"My father calls woodworking 'action meditation.' He says that shojis bring nature back into the house," —Zui Hanafusa, craftsman, Miya Shoji
After selecting the lumber, craftsman Naotaka Hakamada brings it to a jointer to ensure the wood is straight before cutting into smaller pieces with a table saw.
Next, to ensure that every single piece will be perfectly straight and square, Hakamada puts them through a jointing jig to guarantee complete uniformity. The carpenter is seen here using a planer.
Making the screen is like putting together a puzzle. Here, an attachment on the table saw is used to cut the grooves that will be needed for the final assembly.
Using a Japanese handsaw, the woodworker, in just one stroke, cuts a channel into the wood, creating a slot for the rice paper.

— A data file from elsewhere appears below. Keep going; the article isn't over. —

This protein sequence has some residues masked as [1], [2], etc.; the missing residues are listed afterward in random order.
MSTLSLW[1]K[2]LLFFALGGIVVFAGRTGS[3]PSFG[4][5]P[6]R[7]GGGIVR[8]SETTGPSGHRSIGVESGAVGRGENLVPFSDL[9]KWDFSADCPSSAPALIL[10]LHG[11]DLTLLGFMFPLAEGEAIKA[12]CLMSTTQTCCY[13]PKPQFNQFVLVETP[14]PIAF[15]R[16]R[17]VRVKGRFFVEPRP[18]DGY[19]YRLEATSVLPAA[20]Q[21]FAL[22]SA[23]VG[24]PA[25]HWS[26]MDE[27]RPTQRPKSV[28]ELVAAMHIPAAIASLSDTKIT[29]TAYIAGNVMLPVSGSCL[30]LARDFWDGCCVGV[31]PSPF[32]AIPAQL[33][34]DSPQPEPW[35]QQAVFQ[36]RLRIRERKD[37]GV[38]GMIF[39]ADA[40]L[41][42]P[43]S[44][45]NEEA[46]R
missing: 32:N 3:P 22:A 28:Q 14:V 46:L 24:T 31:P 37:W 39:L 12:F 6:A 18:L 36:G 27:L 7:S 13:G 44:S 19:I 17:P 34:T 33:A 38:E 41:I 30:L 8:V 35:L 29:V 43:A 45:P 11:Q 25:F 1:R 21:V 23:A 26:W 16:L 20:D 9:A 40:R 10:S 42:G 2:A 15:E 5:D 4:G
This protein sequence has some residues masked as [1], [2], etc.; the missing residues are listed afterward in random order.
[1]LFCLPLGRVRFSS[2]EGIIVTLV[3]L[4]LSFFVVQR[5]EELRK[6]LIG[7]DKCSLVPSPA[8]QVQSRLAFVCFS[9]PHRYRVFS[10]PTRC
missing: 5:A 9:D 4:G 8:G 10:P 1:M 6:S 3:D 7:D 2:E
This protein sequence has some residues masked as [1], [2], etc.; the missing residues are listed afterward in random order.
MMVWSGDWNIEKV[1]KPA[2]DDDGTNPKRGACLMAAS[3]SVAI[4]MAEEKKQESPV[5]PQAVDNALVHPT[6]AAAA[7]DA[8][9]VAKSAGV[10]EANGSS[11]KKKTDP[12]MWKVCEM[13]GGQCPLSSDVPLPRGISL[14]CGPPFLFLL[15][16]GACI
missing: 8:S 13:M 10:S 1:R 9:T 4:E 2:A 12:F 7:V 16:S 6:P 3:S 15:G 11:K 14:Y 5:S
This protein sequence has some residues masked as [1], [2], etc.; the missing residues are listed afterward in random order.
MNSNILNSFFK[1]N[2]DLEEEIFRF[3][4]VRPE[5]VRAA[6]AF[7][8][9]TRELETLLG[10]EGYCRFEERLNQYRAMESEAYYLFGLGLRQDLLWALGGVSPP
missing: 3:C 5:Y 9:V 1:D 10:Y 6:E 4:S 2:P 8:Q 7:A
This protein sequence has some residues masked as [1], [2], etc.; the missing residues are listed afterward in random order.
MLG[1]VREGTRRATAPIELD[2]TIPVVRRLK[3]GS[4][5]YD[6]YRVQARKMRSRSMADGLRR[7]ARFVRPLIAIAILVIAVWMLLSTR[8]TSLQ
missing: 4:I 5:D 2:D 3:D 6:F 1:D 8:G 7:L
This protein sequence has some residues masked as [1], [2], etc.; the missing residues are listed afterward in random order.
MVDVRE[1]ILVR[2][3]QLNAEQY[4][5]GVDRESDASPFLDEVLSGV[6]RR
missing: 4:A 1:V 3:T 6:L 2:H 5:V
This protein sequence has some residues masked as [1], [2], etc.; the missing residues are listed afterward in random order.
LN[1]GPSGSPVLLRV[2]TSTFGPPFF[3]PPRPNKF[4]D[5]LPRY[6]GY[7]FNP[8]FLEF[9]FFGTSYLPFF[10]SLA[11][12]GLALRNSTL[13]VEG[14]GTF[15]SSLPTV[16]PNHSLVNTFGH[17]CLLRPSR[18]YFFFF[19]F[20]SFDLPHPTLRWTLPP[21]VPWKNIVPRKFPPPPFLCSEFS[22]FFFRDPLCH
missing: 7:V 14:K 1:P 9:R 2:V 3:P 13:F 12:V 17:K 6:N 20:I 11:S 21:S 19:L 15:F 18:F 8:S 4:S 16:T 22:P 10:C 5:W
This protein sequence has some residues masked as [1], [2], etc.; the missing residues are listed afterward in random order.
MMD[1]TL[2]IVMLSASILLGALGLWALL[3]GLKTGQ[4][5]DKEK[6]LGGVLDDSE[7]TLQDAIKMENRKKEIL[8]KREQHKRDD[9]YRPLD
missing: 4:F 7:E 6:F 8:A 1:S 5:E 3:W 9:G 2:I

Held in place by a wood frame, whetstones with varying grades of fineness are used to sharpen the blade.
Hakamada carefully pulls a plane across the wood's surface. He will use only one stroke to make sure that the surface is even. It is never sanded.
Before inserting the rice paper, Hakamada connects all the pieces by hand, then taps them in place with a hammer.
The addition of the rice paper, carefully slid into the inner channel of the assembled piece, completes the screen. The whole process takes a week on average.
Read the entire story of New York–based Miya Shoji, a close look at the enduring art of Japanese joinery and panelized construction.